The stop-question-and-frisk policy of New York has been getting out of hand because Mayor Bloomberg has claimed that “too many white people have been getting stopped” and this leaves the minorities to be targeted.

In areas of gentrification, it is very uncommon for a minority to be in that neighborhood so they are usually watched. Police of today do not choose to protect minorities in certain situations because they infer that they are automatically the people that will be committing the crimes.

A more recent act of racial profiling has been the Trayvon Martin controversy which included a 28-year-old man inferring that a 17-year-old child looked like a suspect. The true intentions of George Zimmerman were to pursue Trayvon because he had felt threatened by him. This was a prime example of racism and racial profiling but the jurors let him walk free with murder.

This arose much controversy and outrage such as protest which eventually lead to the arrest of more people for supporting a cause, however, George Zimmerman was still free. When minorities are in their younger years, people depict if they are going to end up in jail or not as the government begins to build the jails based off of what they expect the children’s lives will be like. Minorities are targeted everyday and it will be very difficult to stop because of the history that has occurred and the mindset that certain people have.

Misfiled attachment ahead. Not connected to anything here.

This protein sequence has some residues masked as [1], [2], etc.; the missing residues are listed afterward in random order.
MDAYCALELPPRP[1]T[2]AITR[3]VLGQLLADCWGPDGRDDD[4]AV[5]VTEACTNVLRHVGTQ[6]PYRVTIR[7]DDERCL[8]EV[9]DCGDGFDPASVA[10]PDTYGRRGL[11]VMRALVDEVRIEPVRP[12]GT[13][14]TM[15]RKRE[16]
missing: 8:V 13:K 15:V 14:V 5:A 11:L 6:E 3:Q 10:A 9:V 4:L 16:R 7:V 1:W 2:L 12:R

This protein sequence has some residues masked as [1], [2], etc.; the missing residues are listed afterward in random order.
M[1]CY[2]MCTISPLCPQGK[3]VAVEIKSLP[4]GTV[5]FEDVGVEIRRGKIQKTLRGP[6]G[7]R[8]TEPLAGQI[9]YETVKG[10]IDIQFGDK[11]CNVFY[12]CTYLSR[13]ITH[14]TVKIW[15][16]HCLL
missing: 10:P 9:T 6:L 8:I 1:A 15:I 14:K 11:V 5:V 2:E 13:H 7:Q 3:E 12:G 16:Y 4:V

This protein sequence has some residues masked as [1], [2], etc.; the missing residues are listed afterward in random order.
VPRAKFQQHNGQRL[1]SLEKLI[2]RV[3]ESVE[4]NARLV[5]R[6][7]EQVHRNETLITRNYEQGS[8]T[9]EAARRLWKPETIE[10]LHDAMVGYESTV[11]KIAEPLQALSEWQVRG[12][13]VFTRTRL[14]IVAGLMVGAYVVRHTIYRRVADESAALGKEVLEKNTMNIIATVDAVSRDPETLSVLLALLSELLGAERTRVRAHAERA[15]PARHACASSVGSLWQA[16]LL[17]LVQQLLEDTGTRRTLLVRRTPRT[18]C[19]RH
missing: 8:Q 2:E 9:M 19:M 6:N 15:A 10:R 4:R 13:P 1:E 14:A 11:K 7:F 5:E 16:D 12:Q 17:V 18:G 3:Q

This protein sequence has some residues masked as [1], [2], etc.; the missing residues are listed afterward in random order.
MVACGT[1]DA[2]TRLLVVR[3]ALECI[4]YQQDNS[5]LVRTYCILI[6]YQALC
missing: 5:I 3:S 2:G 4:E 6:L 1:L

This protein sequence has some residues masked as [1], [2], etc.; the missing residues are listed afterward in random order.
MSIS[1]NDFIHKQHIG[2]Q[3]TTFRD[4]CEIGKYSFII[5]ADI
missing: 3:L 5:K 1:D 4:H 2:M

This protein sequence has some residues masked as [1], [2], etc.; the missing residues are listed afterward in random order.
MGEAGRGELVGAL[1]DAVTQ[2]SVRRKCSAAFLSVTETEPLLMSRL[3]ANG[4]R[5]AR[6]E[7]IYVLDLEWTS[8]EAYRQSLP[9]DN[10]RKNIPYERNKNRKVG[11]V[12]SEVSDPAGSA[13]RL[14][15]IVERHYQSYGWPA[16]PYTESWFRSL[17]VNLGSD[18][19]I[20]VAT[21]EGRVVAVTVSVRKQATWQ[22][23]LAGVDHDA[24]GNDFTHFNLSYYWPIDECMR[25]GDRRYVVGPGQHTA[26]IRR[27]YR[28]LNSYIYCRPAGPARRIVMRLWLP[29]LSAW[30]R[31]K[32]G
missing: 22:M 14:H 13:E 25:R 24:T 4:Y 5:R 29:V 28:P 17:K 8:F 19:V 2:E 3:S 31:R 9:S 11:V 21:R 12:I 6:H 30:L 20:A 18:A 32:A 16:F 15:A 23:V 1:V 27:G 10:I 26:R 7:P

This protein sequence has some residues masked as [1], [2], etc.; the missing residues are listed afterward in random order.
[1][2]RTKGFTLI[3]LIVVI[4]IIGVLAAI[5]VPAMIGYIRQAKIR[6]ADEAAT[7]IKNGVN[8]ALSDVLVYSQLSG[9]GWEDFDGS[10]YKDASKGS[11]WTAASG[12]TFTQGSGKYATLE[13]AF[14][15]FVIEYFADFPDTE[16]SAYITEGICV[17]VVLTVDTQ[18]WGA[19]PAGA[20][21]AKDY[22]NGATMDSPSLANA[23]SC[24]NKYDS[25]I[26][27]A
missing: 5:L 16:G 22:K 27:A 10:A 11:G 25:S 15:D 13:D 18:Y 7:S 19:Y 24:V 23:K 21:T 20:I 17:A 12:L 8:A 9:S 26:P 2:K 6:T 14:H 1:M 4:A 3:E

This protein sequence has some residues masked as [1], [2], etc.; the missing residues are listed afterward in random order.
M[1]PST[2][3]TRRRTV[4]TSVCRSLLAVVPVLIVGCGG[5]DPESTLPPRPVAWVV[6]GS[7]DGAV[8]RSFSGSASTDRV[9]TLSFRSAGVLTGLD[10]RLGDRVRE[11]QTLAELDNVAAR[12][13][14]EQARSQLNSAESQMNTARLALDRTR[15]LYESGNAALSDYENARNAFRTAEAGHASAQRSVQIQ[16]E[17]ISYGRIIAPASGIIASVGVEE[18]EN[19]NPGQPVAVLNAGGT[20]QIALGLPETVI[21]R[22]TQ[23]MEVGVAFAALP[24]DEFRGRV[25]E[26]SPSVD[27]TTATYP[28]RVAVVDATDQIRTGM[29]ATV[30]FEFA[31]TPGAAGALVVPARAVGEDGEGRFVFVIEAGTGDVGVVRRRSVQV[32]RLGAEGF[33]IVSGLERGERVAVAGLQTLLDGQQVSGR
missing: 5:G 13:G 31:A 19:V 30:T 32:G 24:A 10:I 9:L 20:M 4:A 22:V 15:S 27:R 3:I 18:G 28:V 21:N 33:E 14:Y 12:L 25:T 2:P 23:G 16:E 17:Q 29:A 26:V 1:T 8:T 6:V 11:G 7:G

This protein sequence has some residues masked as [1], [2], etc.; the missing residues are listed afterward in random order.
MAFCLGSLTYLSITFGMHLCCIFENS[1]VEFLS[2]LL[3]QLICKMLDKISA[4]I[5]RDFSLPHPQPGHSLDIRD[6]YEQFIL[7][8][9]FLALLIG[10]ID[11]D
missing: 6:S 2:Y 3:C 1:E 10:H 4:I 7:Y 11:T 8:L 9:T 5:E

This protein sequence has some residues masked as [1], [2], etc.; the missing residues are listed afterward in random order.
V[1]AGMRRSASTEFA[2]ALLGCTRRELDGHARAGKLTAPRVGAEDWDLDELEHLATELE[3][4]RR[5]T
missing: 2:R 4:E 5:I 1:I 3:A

Photo source: www.bet.com, www.frontpagemag.com, www.nydailynews.com

July 24, 2013

On July 24, the young researchers and directors of the I SAW! DC summer program began their day at the 15th Street Presbyterian Church.

There the young scholars continued to work on their final projects.  Each of the young scholars of the I SAW! D.C. summer program have been assigned specific jobs that suit their talents.

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After breaking for lunch, the group of young directors and researchers boarded a bus as they were about to be treated to a final tour led by Mr. C.R. Gibbs.  The tour began with a drive through Georgetown, of which the Conduit Road Schoolhouse on MacArthur Boulevard and the Union Burial Cemetery (a Civil War era cemetery that is still maintained by the Union Burial Society) which is a stone’s throw off of MacArthur Boulevard.

The Conduit Road Schoolhouse was built in 1864 as the replacement of a schoolhouse which had originally burned down.  It was a school for white children and was closed in 1928 and was later made a Children’s Museum in 1965.